The bike is a technological powerhouse as well. It’s been designed to fit right into the lives of the modern-day rider by integrating various bike systems into a smartphone app. This will let riders keep tabs on their bikes’ battery status wirelessly, allow the GPS to suggest battery saving routes and even control things like throttle response and power output through the app.
What is the infrastructure set-up and capacity of the company?
What we have today is an R&D centre where we design the vehicle, do basic engineering, prototyping and testing. We are currently a team of 20 people. The plant will come up as we move towards production. Right now we are fine-tuning and testing T6X to improve further on quality and safety. It’s a long process. We have made six motorcycles so far, and all are prototypes and nothing has been sold. But we will commercialise T6X soon. Till date, we are only a racing and R&D company.
Who will be your target buyer?
Our target buyer would be a knowledge worker, a college or university student, or a citizen who would like to upgrade himself/herself. T6X will be a lifestyle product and not just a transportation medium for its user.
What are the advantages that electric motorcycles offer over and above the fuel bikes?
These vehicles have no noise, no vibrations, no kick, no frequent gear shift, no anxiety of fuel burn in congested traffic, no frequent servicing needs, and low running and maintenance costs. We are offering all this, plus similar specifications and performance with its peers. There are several factors that will lead more people to buy electric motorcycles such as convenience of riding and maintenance, more than enough range for city users, residential individual fuel stations, long battery life, connectivity, etc. We believe these factors will come first, rather than low running cost and green mobility.
How do you propose to go ahead?
Once we set up our plant, we will start with Pune, Bengaluru and Delhi in the first phase. Then we will move to Mumbai, Ahmedabad, Hyderabad and Chennai. We also plan to start exports in the next two-three years. All these cities will have physical locations to see the Tork T6X, test ride it, and buy it. We will also put up service networks in these cities.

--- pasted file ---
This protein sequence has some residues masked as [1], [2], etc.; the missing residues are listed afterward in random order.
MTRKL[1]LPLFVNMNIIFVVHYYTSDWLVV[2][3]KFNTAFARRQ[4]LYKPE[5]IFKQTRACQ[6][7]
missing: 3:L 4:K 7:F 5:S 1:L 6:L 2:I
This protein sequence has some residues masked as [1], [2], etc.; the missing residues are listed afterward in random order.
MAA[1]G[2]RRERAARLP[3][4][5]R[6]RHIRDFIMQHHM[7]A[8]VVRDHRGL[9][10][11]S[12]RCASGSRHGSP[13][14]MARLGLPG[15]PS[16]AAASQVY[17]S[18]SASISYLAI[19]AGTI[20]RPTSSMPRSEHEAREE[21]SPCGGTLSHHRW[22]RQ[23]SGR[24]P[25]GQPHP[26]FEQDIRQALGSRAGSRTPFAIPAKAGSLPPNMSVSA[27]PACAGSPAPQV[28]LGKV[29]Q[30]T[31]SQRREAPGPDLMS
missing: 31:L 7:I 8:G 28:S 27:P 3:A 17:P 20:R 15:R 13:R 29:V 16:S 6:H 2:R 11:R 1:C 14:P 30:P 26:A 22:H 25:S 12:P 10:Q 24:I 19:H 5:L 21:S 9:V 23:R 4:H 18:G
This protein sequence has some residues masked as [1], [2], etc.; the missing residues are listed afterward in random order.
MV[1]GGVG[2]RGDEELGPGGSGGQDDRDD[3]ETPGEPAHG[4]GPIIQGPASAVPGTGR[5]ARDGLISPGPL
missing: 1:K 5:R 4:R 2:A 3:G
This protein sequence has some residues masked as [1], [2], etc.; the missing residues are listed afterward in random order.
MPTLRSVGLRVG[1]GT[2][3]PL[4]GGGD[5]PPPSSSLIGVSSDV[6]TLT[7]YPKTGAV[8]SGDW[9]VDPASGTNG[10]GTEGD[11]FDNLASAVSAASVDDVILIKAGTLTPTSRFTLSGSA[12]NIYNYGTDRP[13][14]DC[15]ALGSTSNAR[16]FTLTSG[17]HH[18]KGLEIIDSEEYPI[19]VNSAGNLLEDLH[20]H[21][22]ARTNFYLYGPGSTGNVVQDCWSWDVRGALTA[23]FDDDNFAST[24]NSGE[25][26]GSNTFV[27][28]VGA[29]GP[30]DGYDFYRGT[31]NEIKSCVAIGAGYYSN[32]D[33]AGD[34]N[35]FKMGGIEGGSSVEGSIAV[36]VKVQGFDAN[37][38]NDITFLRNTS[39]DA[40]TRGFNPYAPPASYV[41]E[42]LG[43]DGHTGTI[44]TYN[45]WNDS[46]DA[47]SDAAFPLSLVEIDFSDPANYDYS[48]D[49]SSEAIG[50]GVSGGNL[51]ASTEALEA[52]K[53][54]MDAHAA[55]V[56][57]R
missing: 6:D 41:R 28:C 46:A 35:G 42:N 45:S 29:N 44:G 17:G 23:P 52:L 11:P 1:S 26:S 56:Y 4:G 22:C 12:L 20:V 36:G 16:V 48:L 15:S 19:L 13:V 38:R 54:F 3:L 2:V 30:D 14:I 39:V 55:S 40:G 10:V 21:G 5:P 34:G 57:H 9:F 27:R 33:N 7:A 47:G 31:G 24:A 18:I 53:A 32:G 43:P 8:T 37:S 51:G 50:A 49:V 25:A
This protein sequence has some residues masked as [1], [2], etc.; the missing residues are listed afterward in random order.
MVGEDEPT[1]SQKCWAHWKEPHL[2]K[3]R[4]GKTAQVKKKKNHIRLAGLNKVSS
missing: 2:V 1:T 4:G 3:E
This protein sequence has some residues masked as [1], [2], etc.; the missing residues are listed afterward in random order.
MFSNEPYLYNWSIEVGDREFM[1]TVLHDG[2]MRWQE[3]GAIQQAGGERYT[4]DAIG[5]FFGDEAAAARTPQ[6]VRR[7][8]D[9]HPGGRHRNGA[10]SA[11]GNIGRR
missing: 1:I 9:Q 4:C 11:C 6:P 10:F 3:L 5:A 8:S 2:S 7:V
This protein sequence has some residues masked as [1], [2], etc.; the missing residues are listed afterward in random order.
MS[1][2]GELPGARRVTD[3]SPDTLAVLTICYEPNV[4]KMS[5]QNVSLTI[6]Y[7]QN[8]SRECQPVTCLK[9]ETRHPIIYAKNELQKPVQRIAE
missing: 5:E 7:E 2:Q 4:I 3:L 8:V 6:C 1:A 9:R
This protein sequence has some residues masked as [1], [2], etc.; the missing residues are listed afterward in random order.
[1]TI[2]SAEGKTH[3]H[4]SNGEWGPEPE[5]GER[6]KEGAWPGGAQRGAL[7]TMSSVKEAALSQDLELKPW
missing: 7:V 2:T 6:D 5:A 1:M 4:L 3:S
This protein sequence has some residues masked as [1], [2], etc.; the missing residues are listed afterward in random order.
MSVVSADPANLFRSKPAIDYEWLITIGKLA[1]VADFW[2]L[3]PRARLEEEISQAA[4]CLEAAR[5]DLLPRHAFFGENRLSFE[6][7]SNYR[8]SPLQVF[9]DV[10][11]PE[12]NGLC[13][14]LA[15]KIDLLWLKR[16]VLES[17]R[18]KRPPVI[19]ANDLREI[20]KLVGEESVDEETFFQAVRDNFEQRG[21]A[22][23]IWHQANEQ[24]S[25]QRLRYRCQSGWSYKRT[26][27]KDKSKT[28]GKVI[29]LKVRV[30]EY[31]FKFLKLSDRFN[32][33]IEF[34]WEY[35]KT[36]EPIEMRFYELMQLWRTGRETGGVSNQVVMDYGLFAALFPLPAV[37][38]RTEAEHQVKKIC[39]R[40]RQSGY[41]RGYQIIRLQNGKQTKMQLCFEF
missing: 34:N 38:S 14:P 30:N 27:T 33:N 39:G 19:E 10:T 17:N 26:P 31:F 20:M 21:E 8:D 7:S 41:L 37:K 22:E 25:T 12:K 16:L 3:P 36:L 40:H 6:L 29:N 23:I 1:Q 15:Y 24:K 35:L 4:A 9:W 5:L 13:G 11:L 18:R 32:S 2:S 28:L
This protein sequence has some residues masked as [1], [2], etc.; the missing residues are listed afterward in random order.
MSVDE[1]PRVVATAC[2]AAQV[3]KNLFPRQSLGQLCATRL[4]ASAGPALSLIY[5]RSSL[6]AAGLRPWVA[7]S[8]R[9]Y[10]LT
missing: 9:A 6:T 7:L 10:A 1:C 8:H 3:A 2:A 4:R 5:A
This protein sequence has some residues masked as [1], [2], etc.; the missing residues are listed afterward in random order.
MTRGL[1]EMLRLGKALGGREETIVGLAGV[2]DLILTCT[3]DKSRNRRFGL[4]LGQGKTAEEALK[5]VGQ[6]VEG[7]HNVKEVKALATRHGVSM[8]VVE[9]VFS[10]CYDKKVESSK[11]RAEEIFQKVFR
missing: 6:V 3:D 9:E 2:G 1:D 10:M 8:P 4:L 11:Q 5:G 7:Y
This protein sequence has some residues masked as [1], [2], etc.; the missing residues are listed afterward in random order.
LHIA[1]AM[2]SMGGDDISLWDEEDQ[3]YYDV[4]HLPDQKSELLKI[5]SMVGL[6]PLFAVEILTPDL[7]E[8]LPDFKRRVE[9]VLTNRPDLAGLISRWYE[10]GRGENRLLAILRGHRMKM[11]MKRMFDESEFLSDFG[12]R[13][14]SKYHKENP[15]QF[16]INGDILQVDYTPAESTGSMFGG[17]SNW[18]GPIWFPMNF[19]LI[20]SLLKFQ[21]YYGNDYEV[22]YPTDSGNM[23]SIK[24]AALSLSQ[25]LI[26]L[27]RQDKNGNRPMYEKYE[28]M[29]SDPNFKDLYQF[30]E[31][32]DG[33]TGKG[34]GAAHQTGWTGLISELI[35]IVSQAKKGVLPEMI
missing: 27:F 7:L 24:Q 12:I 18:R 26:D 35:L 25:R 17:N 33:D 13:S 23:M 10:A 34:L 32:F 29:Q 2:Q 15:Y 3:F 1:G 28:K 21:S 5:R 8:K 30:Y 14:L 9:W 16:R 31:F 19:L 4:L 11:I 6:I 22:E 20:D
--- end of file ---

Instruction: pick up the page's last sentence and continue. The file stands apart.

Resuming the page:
How does the Indian market for electric bikes compare with other countries?
The Indian market demands mid-range performance motorcycles. The era is over when people wanted cheap and affordable electric two-wheelers just to save money. Now people need a performance vehicle which does everything that any petrol motorcycle does. The buyers are turning towards electricity because of rising interest, success of Tesla in the USA, push from the Indian government, incentives and subsidies. Globally, the electric vehicle market is more stable and established. USA, Southern Europe, South East Asia and China are developed in terms of the EV market.
What are the challenges when it comes to selling electric motorcycles?
The biggest challenge is people still believe electric vehicles are costly to buy. The fact is that considering purchase costs, running costs and maintenance costs, EVs cost less to anybody and this includes EMIs as well. The second biggest challenge is people believe that they will have to replace batteries after two years, which will again cost them much. The fact with T6X is that the batteries will be good enough till the life of the motorcycle. You don’t have to replace them again.
Are there any government incentives to promote the production and sales of such motorcycles?
Yes, there is a subsidy of up to Rs 29,000 to the customer from the government. Plus there is a subsidy for companies like us who will install charging infrastructure in cities. Also, some of the states have low VAT rates, no registration is required, and no road tax, etc.
— HUNED CONTRACTOR